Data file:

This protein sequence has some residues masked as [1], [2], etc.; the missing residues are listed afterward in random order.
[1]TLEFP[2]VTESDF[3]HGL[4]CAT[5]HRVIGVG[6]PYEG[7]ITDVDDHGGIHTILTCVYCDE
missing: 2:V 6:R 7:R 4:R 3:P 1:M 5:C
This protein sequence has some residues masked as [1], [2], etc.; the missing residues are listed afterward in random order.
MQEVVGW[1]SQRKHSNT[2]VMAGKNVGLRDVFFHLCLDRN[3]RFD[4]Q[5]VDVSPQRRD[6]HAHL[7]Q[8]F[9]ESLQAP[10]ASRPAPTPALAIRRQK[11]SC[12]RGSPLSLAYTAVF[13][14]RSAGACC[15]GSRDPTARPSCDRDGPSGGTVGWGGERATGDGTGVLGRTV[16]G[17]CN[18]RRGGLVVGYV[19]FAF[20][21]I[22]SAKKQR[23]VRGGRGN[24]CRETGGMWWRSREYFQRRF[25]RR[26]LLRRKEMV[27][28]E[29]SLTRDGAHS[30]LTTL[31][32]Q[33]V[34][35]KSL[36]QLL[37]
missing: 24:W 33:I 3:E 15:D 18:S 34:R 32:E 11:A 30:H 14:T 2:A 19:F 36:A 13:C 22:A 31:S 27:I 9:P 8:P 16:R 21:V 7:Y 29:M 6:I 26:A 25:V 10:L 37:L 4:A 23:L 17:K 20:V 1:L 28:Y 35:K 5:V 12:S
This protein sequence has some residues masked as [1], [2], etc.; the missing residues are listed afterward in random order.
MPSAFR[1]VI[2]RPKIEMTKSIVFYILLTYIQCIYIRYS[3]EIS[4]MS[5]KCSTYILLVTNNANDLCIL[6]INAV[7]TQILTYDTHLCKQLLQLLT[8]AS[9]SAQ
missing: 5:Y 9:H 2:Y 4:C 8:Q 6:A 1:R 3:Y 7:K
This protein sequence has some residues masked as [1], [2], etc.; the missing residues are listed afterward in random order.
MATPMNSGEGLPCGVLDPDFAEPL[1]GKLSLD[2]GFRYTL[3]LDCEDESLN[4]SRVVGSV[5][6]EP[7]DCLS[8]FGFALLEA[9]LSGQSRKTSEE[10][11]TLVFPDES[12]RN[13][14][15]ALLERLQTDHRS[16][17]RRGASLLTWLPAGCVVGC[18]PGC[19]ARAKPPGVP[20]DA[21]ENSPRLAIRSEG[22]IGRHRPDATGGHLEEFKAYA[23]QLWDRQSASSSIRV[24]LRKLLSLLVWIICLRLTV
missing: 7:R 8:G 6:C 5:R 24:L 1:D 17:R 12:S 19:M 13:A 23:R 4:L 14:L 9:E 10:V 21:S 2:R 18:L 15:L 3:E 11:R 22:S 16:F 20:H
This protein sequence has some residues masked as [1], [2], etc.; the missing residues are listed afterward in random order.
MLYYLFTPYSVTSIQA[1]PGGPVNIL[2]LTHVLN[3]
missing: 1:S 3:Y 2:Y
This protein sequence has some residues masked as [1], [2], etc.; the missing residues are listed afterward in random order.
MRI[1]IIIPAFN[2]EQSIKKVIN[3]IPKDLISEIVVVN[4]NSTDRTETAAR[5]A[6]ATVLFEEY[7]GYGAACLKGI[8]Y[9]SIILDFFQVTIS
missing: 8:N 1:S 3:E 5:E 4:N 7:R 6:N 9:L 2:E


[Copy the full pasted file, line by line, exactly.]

This protein sequence has some residues masked as [1], [2], etc.; the missing residues are listed afterward in random order.
[1]TLEFP[2]VTESDF[3]HGL[4]CAT[5]HRVIGVG[6]PYEG[7]ITDVDDHGGIHTILTCVYCDE
missing: 2:V 6:R 7:R 4:R 3:P 1:M 5:C
This protein sequence has some residues masked as [1], [2], etc.; the missing residues are listed afterward in random order.
MQEVVGW[1]SQRKHSNT[2]VMAGKNVGLRDVFFHLCLDRN[3]RFD[4]Q[5]VDVSPQRRD[6]HAHL[7]Q[8]F[9]ESLQAP[10]ASRPAPTPALAIRRQK[11]SC[12]RGSPLSLAYTAVF[13][14]RSAGACC[15]GSRDPTARPSCDRDGPSGGTVGWGGERATGDGTGVLGRTV[16]G[17]CN[18]RRGGLVVGYV[19]FAF[20][21]I[22]SAKKQR[23]VRGGRGN[24]CRETGGMWWRSREYFQRRF[25]RR[26]LLRRKEMV[27][28]E[29]SLTRDGAHS[30]LTTL[31][32]Q[33]V[34][35]KSL[36]QLL[37]
missing: 24:W 33:I 3:E 15:D 18:S 34:R 32:E 11:A 30:H 14:T 2:A 19:F 36:A 13:C 22:A 31:S 27:I 9:P 8:P 16:R 21:V 7:Y 29:M 6:I 26:A 25:V 10:L 37:L 4:A 23:L 17:K 20:V 1:L 28:Y 35:K 5:V 12:S
This protein sequence has some residues masked as [1], [2], etc.; the missing residues are listed afterward in random order.
MPSAFR[1]VI[2]RPKIEMTKSIVFYILLTYIQCIYIRYS[3]EIS[4]MS[5]KCSTYILLVTNNANDLCIL[6]INAV[7]TQILTYDTHLCKQLLQLLT[8]AS[9]SAQ
missing: 5:Y 9:H 2:Y 4:C 8:Q 6:A 1:R 3:Y 7:K
This protein sequence has some residues masked as [1], [2], etc.; the missing residues are listed afterward in random order.
MATPMNSGEGLPCGVLDPDFAEPL[1]GKLSLD[2]GFRYTL[3]LDCEDESLN[4]SRVVGSV[5][6]EP[7]DCLS[8]FGFALLEA[9]LSGQSRKTSEE[10][11]TLVFPDES[12]RN[13][14][15]ALLERLQTDHRS[16][17]RRGASLLTWLPAGCVVGC[18]PGC[19]ARAKPPGVP[20]DA[21]ENSPRLAIRSEG[22]IGRHRPDATGGHLEEFKAYA[23]QLWDRQSASSSIRV[24]LRKLLSLLVWIICLRLTV
missing: 7:R 8:G 6:C 5:R 24:L 1:D 17:R 12:S 19:M 13:A 23:R 4:L 14:L 9:E 10:V 21:S 2:R 18:L 15:L 3:E 11:R 22:S 16:F 20:H
This protein sequence has some residues masked as [1], [2], etc.; the missing residues are listed afterward in random order.
MLYYLFTPYSVTSIQA[1]PGGPVNIL[2]LTHVLN[3]
missing: 1:S 3:Y 2:Y
This protein sequence has some residues masked as [1], [2], etc.; the missing residues are listed afterward in random order.
MRI[1]IIIPAFN[2]EQSIKKVIN[3]IPKDLISEIVVVN[4]NSTDRTETAAR[5]A[6]ATVLFEEY[7]GYGAACLKGI[8]Y[9]SIILDFFQVTIS
missing: 8:N 1:S 3:E 5:E 4:N 7:R 6:N 9:L 2:E